On 4 May A and C companies were moved to new positions closer to the airfield. The airforce at Heraklion initially consisted of twelve Gloucester Gladiators. By the time the invasion commenced two weeks later all the planes had crashed on landing or had been shot down removing the possibility of aerial back-up when the airfield was under attack.

Apart from German daily reconnaissance the next three days were relatively uneventful as plans were made to counter an invasion. A practice counter-attack between A and C companies was staged on 8 May and the signal equipment was tested. As most of the equipment had been lost in the evacuation from Greece make-shift equipment such as wall phones, with crank handles and operated with wet cells, borrowed from businesses in the town were used. Knowing that the Germans may land at the nearby beaches as well as on the airfield, some members of C company joined forces with the Black Watch to guard the area east of the town.
German bombing of Heraklion
The Germans began bombing the area on 12 May and these raids became a regular occurrence building up to the most intensive bombing on 20 May. The men were prepared and fortunately were 'well dug in' which resulted in many lives being saved. Between 5 am and 5.45 am on 14 May bombs were dropped on one area occupied by C company while the other Australians watched in horror. Fortunately precautions were so good that there were no physical casualties however the men suffered from shock after this episode. Padre O'Callaghan was always available to help cam jangled nerves. His 'air raid tonic, - a flask of krassi - was also well utilised. Around mid-day the enemy fighters and bombers returned and once again fired on the area. Three Allied planes managed to become airborne and entered the battle - two were shot down while the other ran out of ammunition but managed to escape from the area. The bombers destroyed the airfield and the remaining planes still on the ground while fighters continued to strafe the area. There was much noise, dust and smoke during the raid but the battalion experienced no fatalities. Three German planes were shot down.
Plane crashing at Heraklion
In the afternoon, apart from a few German reconnaissance planes flying over the area, all was relatively quiet. In the evening five Allied planes managed to land on the damaged airfield but departed the next morning leaving the men to improve and repair their weapon pits and defences, including bullet proof covering of at least part of the slit trenches. Over the next few days the air-raids continued, usually at lunchtime. On 16 May C company experienced another direct attack. 'Captain Rolfe, Lieutenant Pegg, CSM Harry Watts and the two signallers, Privates Mac Wilson and Ken Moses had just finished a spring cleaning....Rolfe and his two sigs hugged the bottom of their dugout as they waited for the scream of the bombs. Watts and Lieutenant Pegg did likewise in their well protected dugout. The bombs landed horribly close - ten feet away. Moses asked Rolfe if he was all right. Rolfe replied: "Don't wake me. I can hear angels singing." ' [White over Green page 152] Once again they had survived, however before the bombers arrived Harry Watts had been airing his clothes near a box of hand grenades and a splinter from the bomb blew up the grenades plus his clothes. All that remained was his hat badge and colour patch.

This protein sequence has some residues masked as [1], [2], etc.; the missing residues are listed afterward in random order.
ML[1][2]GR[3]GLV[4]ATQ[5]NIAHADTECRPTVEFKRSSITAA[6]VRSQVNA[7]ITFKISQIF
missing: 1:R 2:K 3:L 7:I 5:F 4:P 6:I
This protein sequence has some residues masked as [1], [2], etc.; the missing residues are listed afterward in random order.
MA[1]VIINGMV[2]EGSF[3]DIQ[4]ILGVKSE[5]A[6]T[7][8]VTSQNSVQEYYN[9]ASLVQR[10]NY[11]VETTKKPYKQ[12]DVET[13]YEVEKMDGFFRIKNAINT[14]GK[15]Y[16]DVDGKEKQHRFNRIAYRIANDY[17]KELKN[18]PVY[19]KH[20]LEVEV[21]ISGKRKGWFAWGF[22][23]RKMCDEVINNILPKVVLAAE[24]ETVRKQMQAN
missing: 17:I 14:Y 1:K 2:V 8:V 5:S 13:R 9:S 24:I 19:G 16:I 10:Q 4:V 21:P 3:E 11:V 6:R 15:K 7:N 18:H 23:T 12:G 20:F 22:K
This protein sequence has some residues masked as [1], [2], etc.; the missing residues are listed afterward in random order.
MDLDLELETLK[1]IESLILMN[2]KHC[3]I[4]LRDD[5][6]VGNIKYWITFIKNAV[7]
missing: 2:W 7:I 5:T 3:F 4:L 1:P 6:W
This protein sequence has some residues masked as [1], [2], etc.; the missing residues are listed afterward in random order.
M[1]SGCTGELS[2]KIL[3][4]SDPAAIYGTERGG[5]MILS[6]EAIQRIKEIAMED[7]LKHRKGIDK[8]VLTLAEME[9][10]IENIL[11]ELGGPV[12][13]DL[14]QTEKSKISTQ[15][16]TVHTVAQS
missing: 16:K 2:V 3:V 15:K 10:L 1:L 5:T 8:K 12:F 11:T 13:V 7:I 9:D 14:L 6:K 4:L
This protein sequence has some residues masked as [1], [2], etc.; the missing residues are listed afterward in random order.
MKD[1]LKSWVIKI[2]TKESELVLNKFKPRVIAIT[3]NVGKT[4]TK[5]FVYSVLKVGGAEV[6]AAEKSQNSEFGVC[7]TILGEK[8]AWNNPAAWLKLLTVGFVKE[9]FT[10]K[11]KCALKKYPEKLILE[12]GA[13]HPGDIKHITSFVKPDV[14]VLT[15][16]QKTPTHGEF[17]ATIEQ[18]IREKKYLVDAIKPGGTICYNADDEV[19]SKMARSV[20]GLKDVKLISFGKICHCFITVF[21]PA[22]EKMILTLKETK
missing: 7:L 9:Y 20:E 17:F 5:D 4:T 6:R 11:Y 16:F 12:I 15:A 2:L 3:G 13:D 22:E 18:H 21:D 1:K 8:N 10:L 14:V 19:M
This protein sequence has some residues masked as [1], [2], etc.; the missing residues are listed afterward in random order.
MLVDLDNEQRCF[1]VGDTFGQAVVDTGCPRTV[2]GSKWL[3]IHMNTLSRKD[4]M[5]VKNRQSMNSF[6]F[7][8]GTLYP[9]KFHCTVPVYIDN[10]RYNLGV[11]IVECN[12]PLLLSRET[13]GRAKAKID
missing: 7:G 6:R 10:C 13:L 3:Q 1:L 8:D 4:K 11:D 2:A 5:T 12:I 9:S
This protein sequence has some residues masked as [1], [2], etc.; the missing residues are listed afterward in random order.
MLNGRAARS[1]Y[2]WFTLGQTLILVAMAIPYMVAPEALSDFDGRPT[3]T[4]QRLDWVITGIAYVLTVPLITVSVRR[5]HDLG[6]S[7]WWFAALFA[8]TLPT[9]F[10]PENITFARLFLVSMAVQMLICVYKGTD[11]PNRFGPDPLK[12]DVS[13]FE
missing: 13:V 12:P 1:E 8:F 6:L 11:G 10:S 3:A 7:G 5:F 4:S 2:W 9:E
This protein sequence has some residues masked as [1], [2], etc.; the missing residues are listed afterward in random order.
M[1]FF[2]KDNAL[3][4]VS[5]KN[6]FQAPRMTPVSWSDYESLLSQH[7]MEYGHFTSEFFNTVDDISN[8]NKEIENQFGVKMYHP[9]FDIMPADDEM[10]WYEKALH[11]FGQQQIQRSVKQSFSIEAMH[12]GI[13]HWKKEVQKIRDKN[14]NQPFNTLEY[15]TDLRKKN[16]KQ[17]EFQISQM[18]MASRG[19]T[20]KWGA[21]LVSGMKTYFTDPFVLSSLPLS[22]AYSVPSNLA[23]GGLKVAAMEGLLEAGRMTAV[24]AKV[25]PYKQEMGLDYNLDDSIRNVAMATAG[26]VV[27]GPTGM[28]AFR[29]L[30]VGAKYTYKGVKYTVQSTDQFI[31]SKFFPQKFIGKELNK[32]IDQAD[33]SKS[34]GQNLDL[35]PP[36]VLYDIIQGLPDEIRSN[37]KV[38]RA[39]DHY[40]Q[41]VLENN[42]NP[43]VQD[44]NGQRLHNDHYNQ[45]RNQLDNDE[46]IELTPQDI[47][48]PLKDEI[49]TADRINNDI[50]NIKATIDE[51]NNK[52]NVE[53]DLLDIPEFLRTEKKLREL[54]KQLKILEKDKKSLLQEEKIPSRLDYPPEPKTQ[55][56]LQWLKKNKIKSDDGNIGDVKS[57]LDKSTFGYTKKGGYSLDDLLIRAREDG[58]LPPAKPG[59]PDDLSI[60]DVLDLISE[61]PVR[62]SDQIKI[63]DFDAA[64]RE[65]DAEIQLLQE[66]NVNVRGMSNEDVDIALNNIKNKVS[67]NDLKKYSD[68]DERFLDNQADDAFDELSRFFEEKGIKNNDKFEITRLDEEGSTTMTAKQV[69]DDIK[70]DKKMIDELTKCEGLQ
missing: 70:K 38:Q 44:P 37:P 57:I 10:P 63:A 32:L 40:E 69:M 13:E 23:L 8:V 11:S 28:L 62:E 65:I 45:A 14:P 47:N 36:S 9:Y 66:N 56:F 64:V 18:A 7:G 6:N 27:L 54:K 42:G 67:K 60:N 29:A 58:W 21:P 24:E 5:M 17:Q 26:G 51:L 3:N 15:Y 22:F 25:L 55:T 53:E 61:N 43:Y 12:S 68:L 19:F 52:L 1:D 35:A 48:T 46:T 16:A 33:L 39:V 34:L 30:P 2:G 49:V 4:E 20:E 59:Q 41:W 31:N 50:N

Invasion by parachute
By the morning of 20 May it was obvious that something serious was about to happen and new strategies were discussed including anti-aircraft guns and small arms fire no longer being used when enemy aircraft approached. The emphasis would be on concealing positions until the first parachutists arrived. At 4 pm severe bombing of the area occurred and then all was quiet. Then the parachutists arrived. The sky appeared full of parachutes and it was estimated that 2,000 parachutists descended on the area, alive or dead. Fortunately they were scattered when they landed and had difficulty grouping together as a unit. The Allies charged out to meet them. Four men from C company died though almost ninety of the enemy were killed. The Germans who landed safely were those who landed away from the airfield zone.
More parachutes descending over 'The Charlies'
The Regimental Aid Post had been set up in near by caves and the staff worked tirelessly treating the wounded who were brought to them on stretchers. The next day was spent looking for German snipers. Although bombers and fighters appeared in the sky they refrained from attacking as they probably thought their own soldiers were in the area. Stores and additional men were dropped from some of the planes. The Australian spent the next few days salvaging German equipment including parachutes to be used as bedding, arms and ammunition. A copy of the code used by the enemy for ground to air signals was captured and used on 22 May to encourage the Germans to drop supplies in the C company area. The supplies included a motor bike, ammunition, medical supplies and a wireless. This plan only succeeded once as the next time it was tried resulted only in more bombs.